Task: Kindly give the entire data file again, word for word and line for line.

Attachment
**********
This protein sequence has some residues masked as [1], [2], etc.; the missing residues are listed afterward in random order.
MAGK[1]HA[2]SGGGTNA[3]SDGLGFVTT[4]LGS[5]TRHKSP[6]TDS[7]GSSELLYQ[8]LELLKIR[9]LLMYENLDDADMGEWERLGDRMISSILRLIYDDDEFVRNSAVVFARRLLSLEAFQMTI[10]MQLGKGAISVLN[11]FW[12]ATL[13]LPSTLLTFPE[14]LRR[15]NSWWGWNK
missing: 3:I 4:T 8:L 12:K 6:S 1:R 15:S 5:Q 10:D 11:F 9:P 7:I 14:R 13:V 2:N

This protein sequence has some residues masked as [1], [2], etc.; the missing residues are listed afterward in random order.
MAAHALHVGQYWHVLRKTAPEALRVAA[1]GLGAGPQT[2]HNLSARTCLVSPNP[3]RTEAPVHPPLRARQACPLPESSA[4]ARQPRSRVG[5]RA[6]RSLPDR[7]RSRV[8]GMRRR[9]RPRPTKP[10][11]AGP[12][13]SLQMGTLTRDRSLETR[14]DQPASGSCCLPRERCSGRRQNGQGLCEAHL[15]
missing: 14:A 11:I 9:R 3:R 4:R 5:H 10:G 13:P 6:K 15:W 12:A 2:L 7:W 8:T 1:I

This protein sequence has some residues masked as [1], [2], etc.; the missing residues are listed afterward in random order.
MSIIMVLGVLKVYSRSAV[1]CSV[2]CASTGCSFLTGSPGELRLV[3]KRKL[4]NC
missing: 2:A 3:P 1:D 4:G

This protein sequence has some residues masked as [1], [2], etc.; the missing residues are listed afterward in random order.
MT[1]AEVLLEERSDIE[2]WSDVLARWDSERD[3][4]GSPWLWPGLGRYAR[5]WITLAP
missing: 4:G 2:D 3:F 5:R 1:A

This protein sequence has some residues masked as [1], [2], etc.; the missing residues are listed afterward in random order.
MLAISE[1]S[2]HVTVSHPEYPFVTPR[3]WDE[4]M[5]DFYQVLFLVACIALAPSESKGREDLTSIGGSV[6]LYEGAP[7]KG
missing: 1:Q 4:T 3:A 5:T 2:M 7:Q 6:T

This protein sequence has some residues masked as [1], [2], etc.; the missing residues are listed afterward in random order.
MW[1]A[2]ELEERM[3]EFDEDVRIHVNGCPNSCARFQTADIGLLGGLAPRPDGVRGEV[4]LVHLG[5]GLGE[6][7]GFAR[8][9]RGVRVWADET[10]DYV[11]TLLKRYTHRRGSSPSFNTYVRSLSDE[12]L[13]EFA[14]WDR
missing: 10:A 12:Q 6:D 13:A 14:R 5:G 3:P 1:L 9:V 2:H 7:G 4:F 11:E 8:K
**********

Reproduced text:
This protein sequence has some residues masked as [1], [2], etc.; the missing residues are listed afterward in random order.
MAGK[1]HA[2]SGGGTNA[3]SDGLGFVTT[4]LGS[5]TRHKSP[6]TDS[7]GSSELLYQ[8]LELLKIR[9]LLMYENLDDADMGEWERLGDRMISSILRLIYDDDEFVRNSAVVFARRLLSLEAFQMTI[10]MQLGKGAISVLN[11]FW[12]ATL[13]LPSTLLTFPE[14]LRR[15]NSWWGWNK
missing: 3:I 4:T 8:L 12:K 6:S 1:R 15:S 5:Q 10:D 11:F 9:P 7:I 14:R 13:V 2:N

This protein sequence has some residues masked as [1], [2], etc.; the missing residues are listed afterward in random order.
MAAHALHVGQYWHVLRKTAPEALRVAA[1]GLGAGPQT[2]HNLSARTCLVSPNP[3]RTEAPVHPPLRARQACPLPESSA[4]ARQPRSRVG[5]RA[6]RSLPDR[7]RSRV[8]GMRRR[9]RPRPTKP[10][11]AGP[12][13]SLQMGTLTRDRSLETR[14]DQPASGSCCLPRERCSGRRQNGQGLCEAHL[15]
missing: 14:A 11:I 9:R 3:R 4:R 5:H 10:G 13:P 6:K 15:W 12:A 2:L 7:W 8:T 1:I

This protein sequence has some residues masked as [1], [2], etc.; the missing residues are listed afterward in random order.
MSIIMVLGVLKVYSRSAV[1]CSV[2]CASTGCSFLTGSPGELRLV[3]KRKL[4]NC
missing: 2:A 3:P 1:D 4:G

This protein sequence has some residues masked as [1], [2], etc.; the missing residues are listed afterward in random order.
MT[1]AEVLLEERSDIE[2]WSDVLARWDSERD[3][4]GSPWLWPGLGRYAR[5]WITLAP
missing: 4:G 2:D 3:F 5:R 1:A

This protein sequence has some residues masked as [1], [2], etc.; the missing residues are listed afterward in random order.
MLAISE[1]S[2]HVTVSHPEYPFVTPR[3]WDE[4]M[5]DFYQVLFLVACIALAPSESKGREDLTSIGGSV[6]LYEGAP[7]KG
missing: 1:Q 4:T 3:A 5:T 2:M 7:Q 6:T

This protein sequence has some residues masked as [1], [2], etc.; the missing residues are listed afterward in random order.
MW[1]A[2]ELEERM[3]EFDEDVRIHVNGCPNSCARFQTADIGLLGGLAPRPDGVRGEV[4]LVHLG[5]GLGE[6][7]GFAR[8][9]RGVRVWADET[10]DYV[11]TLLKRYTHRRGSSPSFNTYVRSLSDE[12]L[13]EFA[14]WDR
missing: 10:A 12:Q 6:D 13:A 14:R 5:G 3:P 1:L 9:V 2:H 7:G 4:F 11:E 8:K